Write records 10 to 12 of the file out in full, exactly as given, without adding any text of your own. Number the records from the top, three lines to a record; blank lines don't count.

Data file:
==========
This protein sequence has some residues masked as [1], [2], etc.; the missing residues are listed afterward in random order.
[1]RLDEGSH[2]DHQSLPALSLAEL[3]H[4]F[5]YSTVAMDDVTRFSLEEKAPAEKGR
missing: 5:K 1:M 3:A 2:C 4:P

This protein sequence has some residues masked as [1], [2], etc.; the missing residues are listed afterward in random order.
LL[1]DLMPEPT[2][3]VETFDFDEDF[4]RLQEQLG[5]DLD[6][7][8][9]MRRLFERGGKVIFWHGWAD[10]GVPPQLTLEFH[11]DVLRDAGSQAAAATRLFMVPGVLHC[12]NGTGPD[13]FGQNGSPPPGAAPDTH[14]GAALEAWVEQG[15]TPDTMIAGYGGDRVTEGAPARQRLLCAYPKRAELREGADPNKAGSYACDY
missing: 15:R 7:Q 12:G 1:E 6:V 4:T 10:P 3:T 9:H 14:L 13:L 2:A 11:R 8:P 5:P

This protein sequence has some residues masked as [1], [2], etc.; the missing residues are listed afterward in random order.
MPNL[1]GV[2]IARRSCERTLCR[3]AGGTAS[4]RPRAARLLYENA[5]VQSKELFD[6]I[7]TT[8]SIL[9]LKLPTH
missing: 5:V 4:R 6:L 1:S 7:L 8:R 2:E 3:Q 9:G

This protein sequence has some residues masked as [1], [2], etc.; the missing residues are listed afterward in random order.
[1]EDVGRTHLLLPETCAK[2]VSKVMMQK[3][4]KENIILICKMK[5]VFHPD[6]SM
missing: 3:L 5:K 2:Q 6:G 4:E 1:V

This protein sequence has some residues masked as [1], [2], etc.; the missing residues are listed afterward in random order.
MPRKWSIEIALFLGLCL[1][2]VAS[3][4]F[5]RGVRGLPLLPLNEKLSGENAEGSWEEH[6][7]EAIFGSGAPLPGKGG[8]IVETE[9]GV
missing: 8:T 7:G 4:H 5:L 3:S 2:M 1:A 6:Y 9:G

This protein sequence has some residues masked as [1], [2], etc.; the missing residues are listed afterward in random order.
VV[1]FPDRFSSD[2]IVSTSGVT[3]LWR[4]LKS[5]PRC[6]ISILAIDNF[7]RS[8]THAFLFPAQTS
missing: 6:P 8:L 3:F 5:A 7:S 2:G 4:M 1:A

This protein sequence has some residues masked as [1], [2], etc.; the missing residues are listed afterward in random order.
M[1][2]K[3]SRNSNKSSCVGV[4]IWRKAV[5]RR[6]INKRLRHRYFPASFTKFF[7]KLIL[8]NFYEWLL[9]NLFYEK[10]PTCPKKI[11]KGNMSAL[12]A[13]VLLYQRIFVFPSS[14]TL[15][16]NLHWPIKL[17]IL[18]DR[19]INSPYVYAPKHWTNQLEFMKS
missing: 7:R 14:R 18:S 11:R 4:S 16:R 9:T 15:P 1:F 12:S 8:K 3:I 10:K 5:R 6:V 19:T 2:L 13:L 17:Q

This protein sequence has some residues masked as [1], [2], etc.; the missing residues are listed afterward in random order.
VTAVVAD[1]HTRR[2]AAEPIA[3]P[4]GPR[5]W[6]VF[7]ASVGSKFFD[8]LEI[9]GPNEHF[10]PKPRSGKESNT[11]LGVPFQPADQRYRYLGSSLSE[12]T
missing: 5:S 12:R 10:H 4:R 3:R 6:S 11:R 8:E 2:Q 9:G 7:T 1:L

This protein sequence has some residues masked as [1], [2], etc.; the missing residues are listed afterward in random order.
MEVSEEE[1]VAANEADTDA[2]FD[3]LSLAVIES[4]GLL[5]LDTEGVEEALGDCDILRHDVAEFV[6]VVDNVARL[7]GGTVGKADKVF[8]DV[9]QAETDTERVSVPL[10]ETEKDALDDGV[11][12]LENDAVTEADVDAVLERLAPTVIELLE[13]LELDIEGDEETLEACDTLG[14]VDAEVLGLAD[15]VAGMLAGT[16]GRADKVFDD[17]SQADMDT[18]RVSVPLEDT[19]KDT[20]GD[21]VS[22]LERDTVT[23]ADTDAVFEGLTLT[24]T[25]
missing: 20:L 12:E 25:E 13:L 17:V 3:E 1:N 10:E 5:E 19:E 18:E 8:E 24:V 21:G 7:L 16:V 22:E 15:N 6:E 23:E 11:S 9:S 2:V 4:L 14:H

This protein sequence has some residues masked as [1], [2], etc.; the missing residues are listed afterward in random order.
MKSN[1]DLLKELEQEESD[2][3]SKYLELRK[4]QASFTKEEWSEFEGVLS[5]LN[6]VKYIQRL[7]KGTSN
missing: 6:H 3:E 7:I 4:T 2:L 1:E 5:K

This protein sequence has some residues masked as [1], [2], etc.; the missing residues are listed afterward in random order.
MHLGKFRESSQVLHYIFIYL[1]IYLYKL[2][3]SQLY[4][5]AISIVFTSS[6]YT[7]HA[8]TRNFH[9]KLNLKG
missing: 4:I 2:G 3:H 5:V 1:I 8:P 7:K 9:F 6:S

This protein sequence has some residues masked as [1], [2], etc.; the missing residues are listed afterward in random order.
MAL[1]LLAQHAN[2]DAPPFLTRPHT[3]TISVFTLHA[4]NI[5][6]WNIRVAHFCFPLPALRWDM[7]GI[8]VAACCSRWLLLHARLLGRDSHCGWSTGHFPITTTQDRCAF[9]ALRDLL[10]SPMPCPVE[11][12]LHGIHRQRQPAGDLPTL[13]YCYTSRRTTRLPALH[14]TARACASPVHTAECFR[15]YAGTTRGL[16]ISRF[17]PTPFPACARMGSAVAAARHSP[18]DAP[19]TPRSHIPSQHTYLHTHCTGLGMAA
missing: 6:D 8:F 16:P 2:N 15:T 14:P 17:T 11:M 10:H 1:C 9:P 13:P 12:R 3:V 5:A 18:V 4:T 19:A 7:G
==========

This protein sequence has some residues masked as [1], [2], etc.; the missing residues are listed afterward in random order.
MKSN[1]DLLKELEQEESD[2][3]SKYLELRK[4]QASFTKEEWSEFEGVLS[5]LN[6]VKYIQRL[7]KGTSN
missing: 6:H 3:E 7:I 4:T 2:L 1:E 5:K

This protein sequence has some residues masked as [1], [2], etc.; the missing residues are listed afterward in random order.
MHLGKFRESSQVLHYIFIYL[1]IYLYKL[2][3]SQLY[4][5]AISIVFTSS[6]YT[7]HA[8]TRNFH[9]KLNLKG
missing: 4:I 2:G 3:H 5:V 1:I 8:P 7:K 9:F 6:S

This protein sequence has some residues masked as [1], [2], etc.; the missing residues are listed afterward in random order.
MAL[1]LLAQHAN[2]DAPPFLTRPHT[3]TISVFTLHA[4]NI[5][6]WNIRVAHFCFPLPALRWDM[7]GI[8]VAACCSRWLLLHARLLGRDSHCGWSTGHFPITTTQDRCAF[9]ALRDLL[10]SPMPCPVE[11][12]LHGIHRQRQPAGDLPTL[13]YCYTSRRTTRLPALH[14]TARACASPVHTAECFR[15]YAGTTRGL[16]ISRF[17]PTPFPACARMGSAVAAARHSP[18]DAP[19]TPRSHIPSQHTYLHTHCTGLGMAA
missing: 6:D 8:F 16:P 2:N 15:T 14:P 17:T 11:M 10:H 1:C 9:P 13:P 12:R 3:V 5:A 18:V 4:T 19:A 7:G